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Snow totals the Church of Christ – what happens next?

By Gregg Scott

Staff writer

The word around Chester is, “I’m so done with this winter”  Overloaded roofs, crushed decks, buried propane tanks, one-lane residential streets and numerous other complaints have led many in the Almanor Basin to express that single phrase.  That would be especially true of the congregation at the Church of Christ in Chester. On Feb. 23 it was reported to Cal Fire that there was roof breakage at the Chester Church of Christ and a heavy smell of propane in building.  Cal Fire and the CHP responded and turned off  both the gas and electricity to avoid the possibility of fire.

Within the next few days and with even more snowfall,  the damage continued with walls popping out and the back side of the roof completely collapsing. While talking with Pastor Ken Ripple, Plumas News was told that the church property is co-owned with a Redding Church of Christ and that at the time of the damage, the Chester property was not insured. It seems that the church building will not be rebuilt, but the church elders are considering the idea of using the Chester property as a youth summer camp. Pastor Ripple is in a transition period and will be relocating in the near future.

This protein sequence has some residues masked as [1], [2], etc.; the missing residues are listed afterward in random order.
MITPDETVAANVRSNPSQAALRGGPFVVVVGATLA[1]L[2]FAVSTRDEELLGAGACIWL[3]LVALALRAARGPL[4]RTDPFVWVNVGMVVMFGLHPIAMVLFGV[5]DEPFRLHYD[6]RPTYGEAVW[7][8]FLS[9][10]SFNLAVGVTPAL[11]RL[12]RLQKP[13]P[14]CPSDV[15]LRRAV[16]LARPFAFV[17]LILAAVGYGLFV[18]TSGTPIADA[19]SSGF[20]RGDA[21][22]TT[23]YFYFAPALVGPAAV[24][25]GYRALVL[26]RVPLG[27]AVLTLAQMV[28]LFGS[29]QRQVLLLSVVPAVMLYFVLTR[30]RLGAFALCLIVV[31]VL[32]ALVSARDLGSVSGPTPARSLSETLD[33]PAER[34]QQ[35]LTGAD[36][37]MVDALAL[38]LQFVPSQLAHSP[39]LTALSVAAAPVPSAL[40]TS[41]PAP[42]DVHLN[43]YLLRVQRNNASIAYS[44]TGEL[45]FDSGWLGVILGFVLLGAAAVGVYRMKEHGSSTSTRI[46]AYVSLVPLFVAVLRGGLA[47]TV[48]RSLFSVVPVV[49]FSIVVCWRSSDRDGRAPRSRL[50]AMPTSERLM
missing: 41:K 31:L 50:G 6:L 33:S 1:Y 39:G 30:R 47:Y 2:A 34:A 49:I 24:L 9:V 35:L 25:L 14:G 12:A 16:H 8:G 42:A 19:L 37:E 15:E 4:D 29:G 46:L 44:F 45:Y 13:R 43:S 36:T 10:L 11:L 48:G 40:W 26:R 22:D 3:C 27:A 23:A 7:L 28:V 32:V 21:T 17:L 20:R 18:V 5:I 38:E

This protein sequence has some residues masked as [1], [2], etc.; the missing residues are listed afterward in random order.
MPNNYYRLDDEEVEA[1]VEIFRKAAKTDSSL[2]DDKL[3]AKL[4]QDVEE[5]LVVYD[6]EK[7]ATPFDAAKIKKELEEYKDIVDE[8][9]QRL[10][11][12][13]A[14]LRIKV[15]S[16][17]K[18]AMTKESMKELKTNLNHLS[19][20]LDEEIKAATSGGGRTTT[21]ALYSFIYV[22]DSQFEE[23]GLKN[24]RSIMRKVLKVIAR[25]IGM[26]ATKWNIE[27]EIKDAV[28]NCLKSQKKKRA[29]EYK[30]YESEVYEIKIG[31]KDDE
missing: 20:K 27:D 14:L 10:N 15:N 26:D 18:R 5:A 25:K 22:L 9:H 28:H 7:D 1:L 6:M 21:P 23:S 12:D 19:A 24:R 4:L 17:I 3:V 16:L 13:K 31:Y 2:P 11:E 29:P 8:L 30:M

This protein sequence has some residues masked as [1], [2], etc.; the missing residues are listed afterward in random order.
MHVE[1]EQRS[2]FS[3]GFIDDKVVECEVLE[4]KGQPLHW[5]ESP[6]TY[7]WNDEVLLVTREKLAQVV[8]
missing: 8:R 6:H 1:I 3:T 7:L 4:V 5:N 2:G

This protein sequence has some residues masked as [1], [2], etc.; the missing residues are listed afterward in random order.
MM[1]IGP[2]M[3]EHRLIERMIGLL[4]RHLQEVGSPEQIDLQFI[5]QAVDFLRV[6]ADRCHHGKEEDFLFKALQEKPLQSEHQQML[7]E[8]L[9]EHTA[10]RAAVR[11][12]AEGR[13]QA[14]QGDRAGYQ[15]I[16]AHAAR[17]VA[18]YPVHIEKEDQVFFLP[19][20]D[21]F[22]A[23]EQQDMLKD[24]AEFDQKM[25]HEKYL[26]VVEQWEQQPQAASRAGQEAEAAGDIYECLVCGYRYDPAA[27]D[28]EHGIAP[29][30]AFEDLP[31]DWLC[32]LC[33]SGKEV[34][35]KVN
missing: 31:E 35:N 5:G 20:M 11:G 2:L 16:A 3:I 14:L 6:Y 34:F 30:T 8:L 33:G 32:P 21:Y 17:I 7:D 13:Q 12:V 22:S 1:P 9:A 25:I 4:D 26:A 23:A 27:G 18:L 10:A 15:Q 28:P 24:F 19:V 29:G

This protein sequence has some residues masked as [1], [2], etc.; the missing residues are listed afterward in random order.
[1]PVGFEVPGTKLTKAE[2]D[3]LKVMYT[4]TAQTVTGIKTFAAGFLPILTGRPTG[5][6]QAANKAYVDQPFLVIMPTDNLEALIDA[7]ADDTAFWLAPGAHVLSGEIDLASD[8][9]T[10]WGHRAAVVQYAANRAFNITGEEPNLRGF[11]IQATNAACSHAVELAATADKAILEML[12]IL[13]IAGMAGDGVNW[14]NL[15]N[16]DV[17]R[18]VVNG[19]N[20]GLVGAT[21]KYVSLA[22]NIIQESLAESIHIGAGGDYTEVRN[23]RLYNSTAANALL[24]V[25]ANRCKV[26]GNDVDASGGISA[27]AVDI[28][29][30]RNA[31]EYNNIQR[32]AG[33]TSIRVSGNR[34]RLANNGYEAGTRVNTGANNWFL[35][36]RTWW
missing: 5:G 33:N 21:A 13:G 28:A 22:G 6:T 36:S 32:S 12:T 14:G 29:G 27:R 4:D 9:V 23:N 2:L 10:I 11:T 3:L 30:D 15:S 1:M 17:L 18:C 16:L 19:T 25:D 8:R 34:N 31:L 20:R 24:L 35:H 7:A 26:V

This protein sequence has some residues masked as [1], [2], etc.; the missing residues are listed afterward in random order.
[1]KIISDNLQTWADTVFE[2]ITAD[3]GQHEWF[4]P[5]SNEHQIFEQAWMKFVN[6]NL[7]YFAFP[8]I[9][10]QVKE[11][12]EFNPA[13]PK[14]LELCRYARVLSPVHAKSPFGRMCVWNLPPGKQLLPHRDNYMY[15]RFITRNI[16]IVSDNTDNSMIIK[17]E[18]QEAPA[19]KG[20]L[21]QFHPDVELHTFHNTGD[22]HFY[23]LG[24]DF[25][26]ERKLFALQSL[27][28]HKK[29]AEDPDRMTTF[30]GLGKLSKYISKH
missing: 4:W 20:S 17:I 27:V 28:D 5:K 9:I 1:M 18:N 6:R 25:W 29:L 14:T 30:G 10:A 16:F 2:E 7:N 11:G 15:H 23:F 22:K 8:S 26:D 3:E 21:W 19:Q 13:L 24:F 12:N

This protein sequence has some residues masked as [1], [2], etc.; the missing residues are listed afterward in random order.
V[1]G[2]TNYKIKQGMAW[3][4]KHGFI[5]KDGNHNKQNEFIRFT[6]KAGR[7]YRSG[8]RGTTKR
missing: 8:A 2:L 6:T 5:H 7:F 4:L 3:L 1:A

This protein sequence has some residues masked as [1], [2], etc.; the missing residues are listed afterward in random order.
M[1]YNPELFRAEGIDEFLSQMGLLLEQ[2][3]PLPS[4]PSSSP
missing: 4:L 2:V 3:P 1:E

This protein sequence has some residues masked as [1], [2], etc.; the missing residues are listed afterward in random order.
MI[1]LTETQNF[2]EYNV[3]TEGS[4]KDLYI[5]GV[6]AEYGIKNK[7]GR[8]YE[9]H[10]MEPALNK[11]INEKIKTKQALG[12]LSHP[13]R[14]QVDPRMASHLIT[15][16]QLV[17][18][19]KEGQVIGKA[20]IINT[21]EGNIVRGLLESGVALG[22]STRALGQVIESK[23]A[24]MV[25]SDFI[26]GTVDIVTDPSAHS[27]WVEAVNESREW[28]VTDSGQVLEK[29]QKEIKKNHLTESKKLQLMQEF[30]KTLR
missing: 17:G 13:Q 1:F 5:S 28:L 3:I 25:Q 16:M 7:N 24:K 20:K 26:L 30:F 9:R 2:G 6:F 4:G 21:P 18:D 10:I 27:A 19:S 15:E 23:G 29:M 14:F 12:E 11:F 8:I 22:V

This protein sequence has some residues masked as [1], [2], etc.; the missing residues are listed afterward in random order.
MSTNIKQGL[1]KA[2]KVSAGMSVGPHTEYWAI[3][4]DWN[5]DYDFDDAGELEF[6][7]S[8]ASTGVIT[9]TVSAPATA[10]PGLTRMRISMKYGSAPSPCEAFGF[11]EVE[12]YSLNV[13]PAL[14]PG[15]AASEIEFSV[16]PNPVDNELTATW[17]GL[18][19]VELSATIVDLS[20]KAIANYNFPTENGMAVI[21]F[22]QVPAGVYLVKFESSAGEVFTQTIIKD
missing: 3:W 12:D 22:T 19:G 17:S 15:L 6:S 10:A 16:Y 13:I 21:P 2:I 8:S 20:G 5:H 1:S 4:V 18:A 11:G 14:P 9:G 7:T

As you approach the Warner Valley face of the Chester Church of Christ you can immediately see the large structural cracks caused by the weight of the snow on the roof.  If your first thought was, “Oh, that’s not too bad,” you would definitely be wrong. Photo by Gregg Scott
As you proceed around the structure to the left (westward) it becomes apparent the the pressure on the roof has actually blown out entire wall structures under the weight. Photo by Gregg Scott
Just another few steps and the worst of the damage comes into view. Several sections of the roof structure completely collapsed and flattened the walls.  It has been determined that the building is a complete loss. With no insurance on the property, other uses are being considered for the future of the property itself. Photo by Gregg Scott

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